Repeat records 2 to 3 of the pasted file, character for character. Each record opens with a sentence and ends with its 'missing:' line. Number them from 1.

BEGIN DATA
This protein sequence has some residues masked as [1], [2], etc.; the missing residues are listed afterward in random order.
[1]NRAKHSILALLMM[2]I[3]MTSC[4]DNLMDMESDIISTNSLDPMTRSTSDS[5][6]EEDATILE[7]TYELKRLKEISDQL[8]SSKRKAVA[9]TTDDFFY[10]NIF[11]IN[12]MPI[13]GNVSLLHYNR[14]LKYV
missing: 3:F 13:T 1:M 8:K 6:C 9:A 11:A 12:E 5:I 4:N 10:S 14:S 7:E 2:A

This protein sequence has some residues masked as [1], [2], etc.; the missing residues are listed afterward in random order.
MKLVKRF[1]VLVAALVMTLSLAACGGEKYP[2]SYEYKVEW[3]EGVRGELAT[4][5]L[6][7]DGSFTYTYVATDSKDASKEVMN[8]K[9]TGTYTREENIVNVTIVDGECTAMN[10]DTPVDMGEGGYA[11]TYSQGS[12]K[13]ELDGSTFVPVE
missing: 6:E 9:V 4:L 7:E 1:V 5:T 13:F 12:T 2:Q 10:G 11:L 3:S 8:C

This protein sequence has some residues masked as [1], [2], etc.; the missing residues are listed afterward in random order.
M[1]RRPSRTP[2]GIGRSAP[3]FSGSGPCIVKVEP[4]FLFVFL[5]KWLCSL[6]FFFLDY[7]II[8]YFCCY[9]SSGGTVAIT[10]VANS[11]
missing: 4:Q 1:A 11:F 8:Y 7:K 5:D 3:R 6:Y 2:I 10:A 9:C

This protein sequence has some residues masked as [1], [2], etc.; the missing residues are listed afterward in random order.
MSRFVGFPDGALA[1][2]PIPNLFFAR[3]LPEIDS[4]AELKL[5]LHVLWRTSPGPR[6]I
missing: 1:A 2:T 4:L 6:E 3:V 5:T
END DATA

This protein sequence has some residues masked as [1], [2], etc.; the missing residues are listed afterward in random order.
MKLVKRF[1]VLVAALVMTLSLAACGGEKYP[2]SYEYKVEW[3]EGVRGELAT[4][5]L[6][7]DGSFTYTYVATDSKDASKEVMN[8]K[9]TGTYTREENIVNVTIVDGECTAMN[10]DTPVDMGEGGYA[11]TYSQGS[12]K[13]ELDGSTFVPVE
missing: 6:E 9:V 4:L 7:E 1:V 5:T 13:F 12:T 2:Q 10:G 11:L 3:S 8:C

This protein sequence has some residues masked as [1], [2], etc.; the missing residues are listed afterward in random order.
M[1]RRPSRTP[2]GIGRSAP[3]FSGSGPCIVKVEP[4]FLFVFL[5]KWLCSL[6]FFFLDY[7]II[8]YFCCY[9]SSGGTVAIT[10]VANS[11]
missing: 4:Q 1:A 11:F 8:Y 7:K 5:D 3:R 6:Y 2:I 10:A 9:C